50th Anniversary Collection

Hey! Do you want to hear seven different takes of “Mixed Up Confusion” all in a row? Legally? Well, now you can!
Released at the very tale end of December 2012 (indeed, most of the coverage of the album is from January 2013), The 50th Anniversary Collection was a collection of four CD-Rs (yes!) containing all of the material that Bob Dylan recorded (either live or in studio) in 1962 but which had not previously been released. For instance, “Mixed Up Confusion” was a single, then quickly deleted, then released on Biograph. This set contains all of the unused versions. Why? Because a change in European copyright law meant that these fifty year old songs would become public domain on January 1, 2013. So, literally, hours before that would have happened, Sony released all these outtakes commercially, buying them twenty more years of copyright. Slick or evil, your choice.
Here’s the quote:
“The copyright law in Europe was recently extended from 50 to 70 years for everything recorded in 1963 and beyond. With everything before that, there’s a new ‘Use It or Lose It’ provision. It basically said, ‘If you haven’t used the recordings in the first 50 years, you aren’t going to get any more.'”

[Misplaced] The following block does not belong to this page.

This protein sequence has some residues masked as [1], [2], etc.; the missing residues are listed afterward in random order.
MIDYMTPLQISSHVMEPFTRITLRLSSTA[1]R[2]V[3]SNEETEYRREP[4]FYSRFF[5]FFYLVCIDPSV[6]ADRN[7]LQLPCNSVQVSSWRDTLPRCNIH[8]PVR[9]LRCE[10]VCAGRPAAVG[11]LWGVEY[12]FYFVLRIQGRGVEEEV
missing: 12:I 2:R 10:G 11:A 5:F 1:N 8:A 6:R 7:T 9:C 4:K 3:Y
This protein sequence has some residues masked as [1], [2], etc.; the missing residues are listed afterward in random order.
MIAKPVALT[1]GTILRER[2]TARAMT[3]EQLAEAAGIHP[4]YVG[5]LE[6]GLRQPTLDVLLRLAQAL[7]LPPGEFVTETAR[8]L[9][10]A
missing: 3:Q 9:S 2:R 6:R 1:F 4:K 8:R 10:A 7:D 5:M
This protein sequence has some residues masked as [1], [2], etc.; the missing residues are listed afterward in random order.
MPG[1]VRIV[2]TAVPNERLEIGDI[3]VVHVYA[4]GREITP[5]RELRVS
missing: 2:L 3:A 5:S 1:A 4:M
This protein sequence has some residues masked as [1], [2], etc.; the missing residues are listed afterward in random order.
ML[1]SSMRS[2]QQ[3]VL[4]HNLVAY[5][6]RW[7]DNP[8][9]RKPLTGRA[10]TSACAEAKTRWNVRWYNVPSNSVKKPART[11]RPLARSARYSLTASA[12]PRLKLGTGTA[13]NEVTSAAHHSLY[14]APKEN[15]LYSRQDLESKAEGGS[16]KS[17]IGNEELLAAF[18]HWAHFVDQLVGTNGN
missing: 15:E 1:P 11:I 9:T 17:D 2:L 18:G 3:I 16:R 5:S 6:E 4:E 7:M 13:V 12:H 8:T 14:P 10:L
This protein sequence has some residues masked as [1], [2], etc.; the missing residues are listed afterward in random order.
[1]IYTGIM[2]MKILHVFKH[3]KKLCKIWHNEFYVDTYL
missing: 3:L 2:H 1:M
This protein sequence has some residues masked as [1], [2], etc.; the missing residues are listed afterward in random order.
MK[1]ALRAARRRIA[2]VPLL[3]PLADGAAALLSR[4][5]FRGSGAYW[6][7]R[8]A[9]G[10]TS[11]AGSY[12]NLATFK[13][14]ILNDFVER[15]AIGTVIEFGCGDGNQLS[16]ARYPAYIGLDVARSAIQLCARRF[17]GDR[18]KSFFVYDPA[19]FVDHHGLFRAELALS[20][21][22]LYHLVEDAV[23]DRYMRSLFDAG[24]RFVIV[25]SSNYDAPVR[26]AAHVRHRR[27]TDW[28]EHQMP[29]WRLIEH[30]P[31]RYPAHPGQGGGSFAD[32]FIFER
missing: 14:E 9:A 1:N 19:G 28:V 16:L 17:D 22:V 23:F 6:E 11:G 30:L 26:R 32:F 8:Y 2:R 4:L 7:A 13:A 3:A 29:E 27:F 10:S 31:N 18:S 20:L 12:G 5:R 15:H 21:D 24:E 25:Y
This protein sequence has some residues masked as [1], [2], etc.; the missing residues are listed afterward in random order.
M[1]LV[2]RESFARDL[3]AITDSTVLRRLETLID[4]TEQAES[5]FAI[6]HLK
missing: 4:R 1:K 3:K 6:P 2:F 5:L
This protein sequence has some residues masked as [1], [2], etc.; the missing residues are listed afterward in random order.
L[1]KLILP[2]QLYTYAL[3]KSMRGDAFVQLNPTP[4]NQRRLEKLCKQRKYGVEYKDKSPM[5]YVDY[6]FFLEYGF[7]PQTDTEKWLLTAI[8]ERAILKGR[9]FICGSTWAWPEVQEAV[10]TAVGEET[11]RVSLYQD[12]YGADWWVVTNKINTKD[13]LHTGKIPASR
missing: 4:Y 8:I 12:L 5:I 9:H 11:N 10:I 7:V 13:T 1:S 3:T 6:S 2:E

“The whole point of copyrighting this stuff is that we intend to do something with it at some point in the future,” says the source, alluding to the ongoing Bootleg Series project. “But it wasn’t the right time to do it right after he released Tempest. There are other things we want to do in 2013 though.”
Oh, it must be also noted that they released this in an edition of 100 copies, just to drive collectors into a frenzy. Even though most die-hards would have most or all of this material, the idea of actually owning the Sony version was the type of thing that drove this sky high on the collector market. On the flipside, when you google the title a link to a torrent comes up on the very first page. Sony clearly missed an opportunity to sell some copies here, but I don’t think that they care. (Basically they could probably sell the exact same number of these that they did of the full version of The Basement Tapes set – hardcores gonna be hardcore).